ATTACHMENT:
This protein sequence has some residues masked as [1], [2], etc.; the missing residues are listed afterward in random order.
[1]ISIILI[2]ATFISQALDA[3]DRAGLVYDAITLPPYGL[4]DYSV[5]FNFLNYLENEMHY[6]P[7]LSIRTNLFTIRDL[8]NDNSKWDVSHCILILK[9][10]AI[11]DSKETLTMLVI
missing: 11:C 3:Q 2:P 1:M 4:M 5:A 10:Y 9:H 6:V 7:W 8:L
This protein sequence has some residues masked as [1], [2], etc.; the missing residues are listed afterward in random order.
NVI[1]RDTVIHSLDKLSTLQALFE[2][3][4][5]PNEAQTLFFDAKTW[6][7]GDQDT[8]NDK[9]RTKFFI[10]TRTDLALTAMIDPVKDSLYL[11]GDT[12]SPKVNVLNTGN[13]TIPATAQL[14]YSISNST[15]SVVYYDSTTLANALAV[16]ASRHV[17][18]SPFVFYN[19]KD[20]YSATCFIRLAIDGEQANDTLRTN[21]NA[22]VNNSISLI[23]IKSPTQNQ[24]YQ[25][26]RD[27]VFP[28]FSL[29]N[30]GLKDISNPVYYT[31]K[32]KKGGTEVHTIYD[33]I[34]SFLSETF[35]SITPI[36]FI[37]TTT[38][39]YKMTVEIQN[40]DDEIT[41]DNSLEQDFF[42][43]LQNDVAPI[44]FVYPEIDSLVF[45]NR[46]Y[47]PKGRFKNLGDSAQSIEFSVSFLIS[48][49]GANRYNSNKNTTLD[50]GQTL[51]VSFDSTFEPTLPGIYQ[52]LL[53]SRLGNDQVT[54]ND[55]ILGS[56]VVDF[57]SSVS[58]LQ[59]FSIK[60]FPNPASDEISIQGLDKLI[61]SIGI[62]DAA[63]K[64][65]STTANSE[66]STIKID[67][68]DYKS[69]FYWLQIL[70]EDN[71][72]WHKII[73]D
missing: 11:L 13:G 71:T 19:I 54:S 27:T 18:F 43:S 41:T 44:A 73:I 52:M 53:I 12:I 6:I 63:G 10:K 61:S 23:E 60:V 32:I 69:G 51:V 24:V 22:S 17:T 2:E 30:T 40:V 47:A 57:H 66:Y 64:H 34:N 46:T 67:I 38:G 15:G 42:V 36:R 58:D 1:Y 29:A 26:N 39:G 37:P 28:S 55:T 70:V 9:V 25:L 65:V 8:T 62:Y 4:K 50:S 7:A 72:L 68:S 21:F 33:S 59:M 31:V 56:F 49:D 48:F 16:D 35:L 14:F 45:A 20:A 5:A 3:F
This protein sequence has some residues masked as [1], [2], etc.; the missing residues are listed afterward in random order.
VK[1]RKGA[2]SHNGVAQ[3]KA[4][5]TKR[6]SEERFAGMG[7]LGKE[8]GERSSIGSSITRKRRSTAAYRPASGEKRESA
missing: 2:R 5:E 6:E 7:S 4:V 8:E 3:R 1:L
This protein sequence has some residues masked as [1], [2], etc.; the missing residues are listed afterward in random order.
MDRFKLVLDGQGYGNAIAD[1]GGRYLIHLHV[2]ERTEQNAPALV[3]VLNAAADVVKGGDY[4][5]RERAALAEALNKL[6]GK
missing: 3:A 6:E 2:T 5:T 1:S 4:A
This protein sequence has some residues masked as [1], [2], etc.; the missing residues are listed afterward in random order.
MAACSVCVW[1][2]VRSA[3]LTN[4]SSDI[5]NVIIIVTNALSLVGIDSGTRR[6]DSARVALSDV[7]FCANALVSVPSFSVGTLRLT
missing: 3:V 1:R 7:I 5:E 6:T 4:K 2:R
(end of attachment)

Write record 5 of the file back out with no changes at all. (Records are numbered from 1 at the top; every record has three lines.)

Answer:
This protein sequence has some residues masked as [1], [2], etc.; the missing residues are listed afterward in random order.
MAACSVCVW[1][2]VRSA[3]LTN[4]SSDI[5]NVIIIVTNALSLVGIDSGTRR[6]DSARVALSDV[7]FCANALVSVPSFSVGTLRLT
missing: 3:V 1:R 7:I 5:E 6:T 4:K 2:R